Volume 109, Issue 6, Pages 1079–1085.e1
Aurélie Vallée, M.D., Stéphane Ploteau, M.D., Carole Abo, M.D., Emanuela Stochino-Loi, M.D., Salwa Moatassim-Drissa, M.D., Noémie Marty, M.D., Benjamin Merlot, M.D., Horace Roman, M.D., Ph.D.
To report postoperative outcomes after surgery for deep endometriosis without involvement of the digestive or urinary tracts.
Retrospective study using data prospectively recorded in the North-West Inter Regional Female Cohort for Patients with Endometriosis (CIRENDO) database.
University tertiary referral center.
One hundred thirty consecutive patients whose follow-up ranged from 1 to 6 years.
Laparoscopic excision of deep endometriosis nodules.
Main Outcome Measure(s)
Postoperative complications were recorded in the CIRENDO database and medical charts. Postoperative digestive function was assessed using standardized gastrointestinal questionnaires: the Gastrointestinal Quality of Life Index and the Knowles-Eccersley-Scott Symptom Questionnaire.
Deep endometriosis nodules involved uterosacral ligaments, rectovaginal space, and vagina and spared the bowel, the bladder, and the ureters. Nodule size was <1 cm, 1–3 cm, and >3 cm in diameter in 20.8%, 64.6%, and 14.6% of cases, respectively. Clavien-Dindo 1, 2, and 3b complications occurred in 0.8%, 4.6%, and 5.4% of cases, respectively. Among Clavien-Dindo 3b complications, most involved pelvic hematoma. Gastrointestinal scores revealed significant improvement in digestive function or defecation pain at 1 and 3 years after surgery. The pregnancy rate was, respectively, 43.3% and 56.7% at 1 and 3 years postoperatively, among which 66.7% and 64.7% were spontaneous conceptions.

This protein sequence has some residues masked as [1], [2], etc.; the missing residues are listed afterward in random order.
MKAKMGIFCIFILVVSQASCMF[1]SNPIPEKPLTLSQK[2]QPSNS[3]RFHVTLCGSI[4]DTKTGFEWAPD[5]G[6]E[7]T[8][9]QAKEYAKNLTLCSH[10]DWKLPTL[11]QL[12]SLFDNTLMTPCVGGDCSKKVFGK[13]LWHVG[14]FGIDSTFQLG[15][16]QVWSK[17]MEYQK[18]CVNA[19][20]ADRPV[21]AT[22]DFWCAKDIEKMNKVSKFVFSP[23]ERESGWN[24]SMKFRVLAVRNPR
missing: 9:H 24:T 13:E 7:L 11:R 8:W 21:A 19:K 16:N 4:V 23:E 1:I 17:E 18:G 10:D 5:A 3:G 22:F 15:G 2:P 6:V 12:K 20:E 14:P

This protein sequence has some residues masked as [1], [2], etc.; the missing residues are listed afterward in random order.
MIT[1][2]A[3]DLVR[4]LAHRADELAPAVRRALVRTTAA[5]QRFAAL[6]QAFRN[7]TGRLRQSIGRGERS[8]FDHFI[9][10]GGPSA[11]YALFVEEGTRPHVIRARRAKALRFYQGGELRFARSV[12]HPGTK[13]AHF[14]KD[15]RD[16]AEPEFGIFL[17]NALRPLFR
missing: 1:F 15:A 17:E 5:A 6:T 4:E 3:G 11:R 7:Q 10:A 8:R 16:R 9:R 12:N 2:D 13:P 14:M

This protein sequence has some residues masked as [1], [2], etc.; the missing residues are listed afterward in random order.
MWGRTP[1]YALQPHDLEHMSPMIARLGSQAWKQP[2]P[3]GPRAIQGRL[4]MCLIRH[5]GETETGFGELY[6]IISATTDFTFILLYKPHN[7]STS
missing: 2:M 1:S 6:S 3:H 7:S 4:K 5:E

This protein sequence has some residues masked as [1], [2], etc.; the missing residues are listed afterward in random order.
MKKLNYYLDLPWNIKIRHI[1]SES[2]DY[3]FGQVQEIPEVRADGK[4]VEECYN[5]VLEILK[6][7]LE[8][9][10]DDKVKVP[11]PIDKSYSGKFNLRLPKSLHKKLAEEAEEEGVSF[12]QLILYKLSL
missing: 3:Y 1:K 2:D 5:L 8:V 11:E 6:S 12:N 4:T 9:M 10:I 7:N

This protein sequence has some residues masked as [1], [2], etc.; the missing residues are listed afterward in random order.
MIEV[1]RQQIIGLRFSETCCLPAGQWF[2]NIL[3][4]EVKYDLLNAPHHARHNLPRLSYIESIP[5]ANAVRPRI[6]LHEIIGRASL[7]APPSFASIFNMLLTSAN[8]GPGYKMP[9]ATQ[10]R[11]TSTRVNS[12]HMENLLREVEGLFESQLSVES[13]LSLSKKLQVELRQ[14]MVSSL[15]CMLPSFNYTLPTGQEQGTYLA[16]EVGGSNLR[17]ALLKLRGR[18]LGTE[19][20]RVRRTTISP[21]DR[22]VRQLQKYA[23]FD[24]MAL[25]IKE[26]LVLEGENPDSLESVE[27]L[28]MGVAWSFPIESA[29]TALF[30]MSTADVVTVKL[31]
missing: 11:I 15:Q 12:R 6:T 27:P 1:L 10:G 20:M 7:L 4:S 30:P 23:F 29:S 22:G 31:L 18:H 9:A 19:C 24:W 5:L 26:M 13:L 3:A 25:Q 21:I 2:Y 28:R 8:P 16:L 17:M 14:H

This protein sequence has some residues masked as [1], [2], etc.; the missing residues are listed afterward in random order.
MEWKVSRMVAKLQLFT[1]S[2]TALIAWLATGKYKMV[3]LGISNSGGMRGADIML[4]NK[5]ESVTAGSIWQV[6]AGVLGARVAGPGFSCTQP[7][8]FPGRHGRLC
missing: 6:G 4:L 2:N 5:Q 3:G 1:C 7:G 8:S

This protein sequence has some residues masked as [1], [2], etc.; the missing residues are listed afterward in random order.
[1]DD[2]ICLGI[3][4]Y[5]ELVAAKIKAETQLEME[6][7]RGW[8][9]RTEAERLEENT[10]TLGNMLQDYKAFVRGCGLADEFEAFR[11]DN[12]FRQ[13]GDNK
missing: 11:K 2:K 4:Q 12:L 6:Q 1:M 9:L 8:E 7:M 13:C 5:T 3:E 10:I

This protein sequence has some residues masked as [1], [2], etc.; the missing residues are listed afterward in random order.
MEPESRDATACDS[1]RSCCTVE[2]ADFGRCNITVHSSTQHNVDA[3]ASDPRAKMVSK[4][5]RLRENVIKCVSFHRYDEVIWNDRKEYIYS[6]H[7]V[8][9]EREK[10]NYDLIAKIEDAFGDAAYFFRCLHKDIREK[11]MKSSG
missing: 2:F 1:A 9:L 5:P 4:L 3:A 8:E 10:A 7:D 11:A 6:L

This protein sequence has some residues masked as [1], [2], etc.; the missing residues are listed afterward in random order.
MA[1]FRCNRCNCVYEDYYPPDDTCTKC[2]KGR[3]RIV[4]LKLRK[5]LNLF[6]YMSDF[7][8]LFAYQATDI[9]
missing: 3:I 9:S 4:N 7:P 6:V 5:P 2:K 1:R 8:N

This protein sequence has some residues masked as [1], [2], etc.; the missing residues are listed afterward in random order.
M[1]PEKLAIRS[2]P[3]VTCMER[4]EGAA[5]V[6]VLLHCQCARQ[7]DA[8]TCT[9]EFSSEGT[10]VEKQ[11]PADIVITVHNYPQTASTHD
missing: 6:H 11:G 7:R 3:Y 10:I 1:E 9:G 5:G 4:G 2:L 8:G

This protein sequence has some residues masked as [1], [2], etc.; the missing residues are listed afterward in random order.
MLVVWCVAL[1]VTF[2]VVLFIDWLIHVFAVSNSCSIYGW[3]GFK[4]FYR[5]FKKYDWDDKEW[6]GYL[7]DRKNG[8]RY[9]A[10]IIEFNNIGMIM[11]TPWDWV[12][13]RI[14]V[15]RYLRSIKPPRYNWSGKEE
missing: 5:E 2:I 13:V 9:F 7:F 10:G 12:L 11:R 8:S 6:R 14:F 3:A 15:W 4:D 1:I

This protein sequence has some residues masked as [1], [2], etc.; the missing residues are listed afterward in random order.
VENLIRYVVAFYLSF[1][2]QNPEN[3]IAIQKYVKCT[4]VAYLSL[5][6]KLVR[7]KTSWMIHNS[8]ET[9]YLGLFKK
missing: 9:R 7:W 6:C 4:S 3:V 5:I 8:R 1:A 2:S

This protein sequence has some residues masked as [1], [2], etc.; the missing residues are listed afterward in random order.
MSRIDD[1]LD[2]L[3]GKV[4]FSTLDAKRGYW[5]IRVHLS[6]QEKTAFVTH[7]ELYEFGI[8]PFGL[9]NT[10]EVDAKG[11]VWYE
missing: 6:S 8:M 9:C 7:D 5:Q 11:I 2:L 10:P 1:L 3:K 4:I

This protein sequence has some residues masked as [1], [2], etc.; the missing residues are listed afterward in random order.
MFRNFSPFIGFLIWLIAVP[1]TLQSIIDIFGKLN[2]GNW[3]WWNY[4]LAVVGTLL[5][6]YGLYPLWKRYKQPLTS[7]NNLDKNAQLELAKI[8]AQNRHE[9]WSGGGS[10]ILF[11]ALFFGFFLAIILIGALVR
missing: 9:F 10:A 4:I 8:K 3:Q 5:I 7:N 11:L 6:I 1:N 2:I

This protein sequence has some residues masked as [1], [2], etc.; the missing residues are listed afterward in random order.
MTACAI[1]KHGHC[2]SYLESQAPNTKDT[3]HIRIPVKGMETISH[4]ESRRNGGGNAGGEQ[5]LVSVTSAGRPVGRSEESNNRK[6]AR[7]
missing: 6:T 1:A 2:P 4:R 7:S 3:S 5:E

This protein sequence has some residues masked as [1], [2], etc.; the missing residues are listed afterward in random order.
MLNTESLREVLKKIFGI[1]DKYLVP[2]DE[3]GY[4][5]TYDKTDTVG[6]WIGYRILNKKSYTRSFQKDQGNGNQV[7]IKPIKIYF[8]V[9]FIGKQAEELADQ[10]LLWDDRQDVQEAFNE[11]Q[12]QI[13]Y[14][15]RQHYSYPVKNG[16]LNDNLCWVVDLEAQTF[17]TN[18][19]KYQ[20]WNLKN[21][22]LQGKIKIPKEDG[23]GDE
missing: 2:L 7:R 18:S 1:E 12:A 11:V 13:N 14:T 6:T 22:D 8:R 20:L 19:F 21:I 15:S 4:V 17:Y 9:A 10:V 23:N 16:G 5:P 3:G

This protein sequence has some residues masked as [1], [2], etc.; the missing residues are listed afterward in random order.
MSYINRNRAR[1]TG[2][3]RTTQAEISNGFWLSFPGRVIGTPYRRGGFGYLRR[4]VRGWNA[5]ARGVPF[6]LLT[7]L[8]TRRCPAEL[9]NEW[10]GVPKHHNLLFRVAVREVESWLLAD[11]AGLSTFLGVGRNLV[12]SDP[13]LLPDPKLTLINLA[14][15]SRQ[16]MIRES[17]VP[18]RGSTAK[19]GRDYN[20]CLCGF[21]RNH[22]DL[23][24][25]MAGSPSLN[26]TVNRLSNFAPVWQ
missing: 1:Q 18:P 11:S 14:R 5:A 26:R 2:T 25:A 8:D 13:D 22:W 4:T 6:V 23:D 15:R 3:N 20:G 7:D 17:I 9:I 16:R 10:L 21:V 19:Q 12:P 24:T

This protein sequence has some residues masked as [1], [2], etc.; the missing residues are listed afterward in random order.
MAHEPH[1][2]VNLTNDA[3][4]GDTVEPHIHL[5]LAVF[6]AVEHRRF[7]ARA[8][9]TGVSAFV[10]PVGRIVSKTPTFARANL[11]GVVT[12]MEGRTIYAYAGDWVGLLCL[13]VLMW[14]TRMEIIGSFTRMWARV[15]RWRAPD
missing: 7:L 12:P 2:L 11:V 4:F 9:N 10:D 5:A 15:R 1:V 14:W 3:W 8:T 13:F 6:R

Our data suggest that surgery for deep endometriosis without involvement of the digestive or urinary tracts provides a low rate of postoperative complications and satisfactory fertility outcomes.